Behavioral Research in Accounting
Published annually by the Accounting, Behavior and Organizations Section
of the AAA

1994, Volume 6


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Auditor Attendance to Negative and Positive Information: The Effect of Experience-Related Differences

Brenda H. Anderson and Mario Maletta
Prior audit judgment research indicates that auditors exhibit a preferential attendance to negative evidence in their decision making processes [Kida, 1984; Trotman and Sng, 1989; Butt and Campbell, 1989; Anderson and Kida, 1990]. This study examines whether experience-related differences play a role in this tendency to focus on negative data. Specifically, we investigate whether auditors with low levels of audit experience attend to more negative (and less positive) audit evidence than auditors with higher levels of experience, and whether less experienced auditors make more negative audit planning judgments than more experienced auditors. The study employs an analysis of variance design using three subject groups: audit seniors, staff auditors, and auditing students. The experimental task involves an evaluation of control risk in the sales/receivables area.

The results indicate that experience plays a primary role in auditor attendance to negative audit evidence but does not affect attendance to positive information. Auditing students and staff auditors were found to attend to more negative evidence than audit seniors. This focus on negative data was further reflected in auditor control risk assessments in that auditing students rated control risk to be higher than audit seniors. The results indicate that the less experience auditors possess, the more they focus on negative information and the more negative they are in making audit judgments.

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The Effects of Audit Task on Evidence Integration and Belief Revision

David S. Kerr and D. Dewey Ward
This paper reports the results of a study investigating the effects of audit task on auditors' evidence integration processes and subsequent belief revision. Hogarth and Einhorn [1992] recently proposed a belief-adjustment model which predicts that evaluation-type tasks will produce data which fit additive summation integration models, while estimation-type tasks are expected to produce data which fit nonadditive averaging integration models. Results of the experiment are consistent with these predictions.

This study found that the degree of nonadditivity in auditors' judgment processes is affected, in a predictable manner, by characteristics of the audit task. One implication of the results is that nonadditive, configural cue utilization by auditors may be more common than suggested by previous research. A second implication is that the effect of a given piece of audit evidence on auditors' judgments may depend on whether the audit task is an estimation-type or a evaluation-type task.

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Identification of Auditors' Propositions Related to Assessments of Management Estimates

George F. Klersey
One of the most difficult areas of audit judgment is the evaluation of management estimates. The problem facing CPA firms is that individual auditors bring different experiences to the evaluation task. These differences can lead to disparate opinions and may ultimately result in errors in judgment regarding the estimates. To investigate this problem, practicing auditors provided judgments and recalled case materials to elicit their propositions (basic knowledge units) related to the collectibility of trade accounts receivable. Results based on the use of discourse analysis indicate that recalled propositions can be categorized into meaningful information sets that are related to auditors' levels of experience and judgments. In particular, while all auditors recalled some of the same propositions, specific differences were noted based both on their level of experience and judgment. In addition, experienced auditors were more likely to disagree with management's collectibility assertion than inexperienced auditors.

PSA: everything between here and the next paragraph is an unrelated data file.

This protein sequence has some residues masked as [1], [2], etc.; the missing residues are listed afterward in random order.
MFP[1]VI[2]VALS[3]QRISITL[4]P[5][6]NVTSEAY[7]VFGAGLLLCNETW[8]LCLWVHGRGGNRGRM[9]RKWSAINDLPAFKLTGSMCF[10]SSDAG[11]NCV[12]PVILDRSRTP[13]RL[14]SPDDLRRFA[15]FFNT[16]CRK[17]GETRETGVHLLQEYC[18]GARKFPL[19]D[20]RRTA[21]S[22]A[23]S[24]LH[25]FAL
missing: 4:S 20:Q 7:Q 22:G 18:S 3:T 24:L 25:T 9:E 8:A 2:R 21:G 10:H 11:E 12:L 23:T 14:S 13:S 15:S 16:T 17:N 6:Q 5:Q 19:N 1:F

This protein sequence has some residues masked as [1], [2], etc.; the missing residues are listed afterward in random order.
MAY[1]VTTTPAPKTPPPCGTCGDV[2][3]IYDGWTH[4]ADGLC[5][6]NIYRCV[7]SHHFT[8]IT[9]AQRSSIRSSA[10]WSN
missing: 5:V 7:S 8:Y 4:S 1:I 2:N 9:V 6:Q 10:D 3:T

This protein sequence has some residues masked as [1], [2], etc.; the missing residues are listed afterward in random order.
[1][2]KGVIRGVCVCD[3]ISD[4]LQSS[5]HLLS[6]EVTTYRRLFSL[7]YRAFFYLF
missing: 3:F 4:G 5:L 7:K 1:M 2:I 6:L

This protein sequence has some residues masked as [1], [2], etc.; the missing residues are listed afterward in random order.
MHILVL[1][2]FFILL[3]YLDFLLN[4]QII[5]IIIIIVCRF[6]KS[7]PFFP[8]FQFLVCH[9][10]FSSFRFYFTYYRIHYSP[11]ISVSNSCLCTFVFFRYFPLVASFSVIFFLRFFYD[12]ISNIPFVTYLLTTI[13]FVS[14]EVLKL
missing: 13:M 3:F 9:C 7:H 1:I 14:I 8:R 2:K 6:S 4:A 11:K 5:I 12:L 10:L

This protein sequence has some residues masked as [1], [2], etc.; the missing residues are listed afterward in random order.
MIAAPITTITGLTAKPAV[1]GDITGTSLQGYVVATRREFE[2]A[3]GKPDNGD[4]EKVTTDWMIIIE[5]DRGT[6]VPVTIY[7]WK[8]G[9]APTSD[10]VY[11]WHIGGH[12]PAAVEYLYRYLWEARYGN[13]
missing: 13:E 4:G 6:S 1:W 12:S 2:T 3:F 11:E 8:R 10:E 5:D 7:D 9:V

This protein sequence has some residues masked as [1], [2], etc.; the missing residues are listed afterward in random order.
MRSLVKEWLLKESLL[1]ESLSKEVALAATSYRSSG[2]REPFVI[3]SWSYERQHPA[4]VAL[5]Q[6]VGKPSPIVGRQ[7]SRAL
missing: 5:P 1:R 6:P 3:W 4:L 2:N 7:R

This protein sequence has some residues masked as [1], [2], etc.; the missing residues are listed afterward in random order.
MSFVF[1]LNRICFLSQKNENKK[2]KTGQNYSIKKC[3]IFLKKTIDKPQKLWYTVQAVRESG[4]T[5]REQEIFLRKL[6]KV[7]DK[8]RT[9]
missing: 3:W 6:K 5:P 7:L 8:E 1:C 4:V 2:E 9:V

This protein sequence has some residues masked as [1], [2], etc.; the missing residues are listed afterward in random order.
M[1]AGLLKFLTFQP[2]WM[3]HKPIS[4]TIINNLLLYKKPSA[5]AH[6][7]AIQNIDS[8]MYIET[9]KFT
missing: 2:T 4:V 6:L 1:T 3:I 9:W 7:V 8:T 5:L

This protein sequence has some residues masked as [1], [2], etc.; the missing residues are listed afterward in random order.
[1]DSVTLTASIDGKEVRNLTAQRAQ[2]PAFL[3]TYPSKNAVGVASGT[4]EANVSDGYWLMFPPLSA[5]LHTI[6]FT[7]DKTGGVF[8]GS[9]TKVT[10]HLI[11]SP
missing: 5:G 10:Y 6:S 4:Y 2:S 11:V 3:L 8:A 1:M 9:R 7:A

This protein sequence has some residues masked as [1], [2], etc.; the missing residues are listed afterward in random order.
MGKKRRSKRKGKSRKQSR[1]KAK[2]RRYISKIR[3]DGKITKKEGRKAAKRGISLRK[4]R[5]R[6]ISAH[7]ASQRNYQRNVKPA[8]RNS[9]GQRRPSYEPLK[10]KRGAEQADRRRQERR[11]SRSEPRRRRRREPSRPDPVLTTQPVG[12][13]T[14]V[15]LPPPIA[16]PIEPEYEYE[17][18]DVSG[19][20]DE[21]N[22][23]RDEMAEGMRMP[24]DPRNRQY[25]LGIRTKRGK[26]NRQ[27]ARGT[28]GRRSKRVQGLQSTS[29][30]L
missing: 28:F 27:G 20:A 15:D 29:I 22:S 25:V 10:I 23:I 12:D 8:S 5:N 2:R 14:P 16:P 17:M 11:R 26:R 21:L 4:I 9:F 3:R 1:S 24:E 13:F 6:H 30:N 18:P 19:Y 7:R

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The Effects of Independence Allegation on Peer Review Evaluation of Audit Procedures

James King, Robert Welker and Gary Keller
This paper reports the results of a study which examined whether an allegation of lack of independence influenced peer review assessment of audit work quality. Forty-nine experienced auditors reviewed an attestation engagement performed by auditors from a small accounting firm. In one experimental condition (n=25), each subject was told that the request for peer evaluation was made as a consequence of an allegation that the auditors lacked independence. In the other experimental condition (n=24), each subject was told that the request was a routine tri-annual peer review. The results supported two hypotheses: (1) knowledge of the allegation negatively influences a peer reviewer's evaluation of the employed audit procedures, and (2) the effect of the allegation on a final assessment of audit quality is attributed primarily to differences in evaluations of those procedures.

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The Impact of Responsibility and Framing of Budgetary Information on Group-Shifts

Robert W. Rutledge and Adrian M. Harrell
Considerable research has found that group decisions are either more or less risky as compared to previous decisions made by individual group members. This study proposes and tests two conditions that may influence whether group decisions become more or less risky: (1) the framing of decision alternatives, and (2) the level of responsibility for a prior related decision. The results suggest that both framing and responsibility affect the initial risk-taking of individuals in a predictable manner, and that subsequent group decisions will enhance this risk-taking. Implications for decision making in organizations are discussed.

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Measuring Auditors' Reliance on Internal Auditors: A Test of Prior Scales and a New Proposal

Annhenrie Campbell
Use of the work and/or personnel of a client's internal audit department in the annual independent audit is commonly termed "reliance." Reliance in experimental cases is often measured with a simple, ad hoc scale. This study examines whether auditors actually think of reliance activities in terms of a single scale of increasing values. The question is addressed by attempting to create a reliance scale from 52 subjects' paired comparison of seven reliance scenarios. A consistent scale resulted suggesting the subjects shared a common concept of reliance. The findings supported the use of Likert and interval scales of reliance in previous studies and provide an illustrated scale for future use.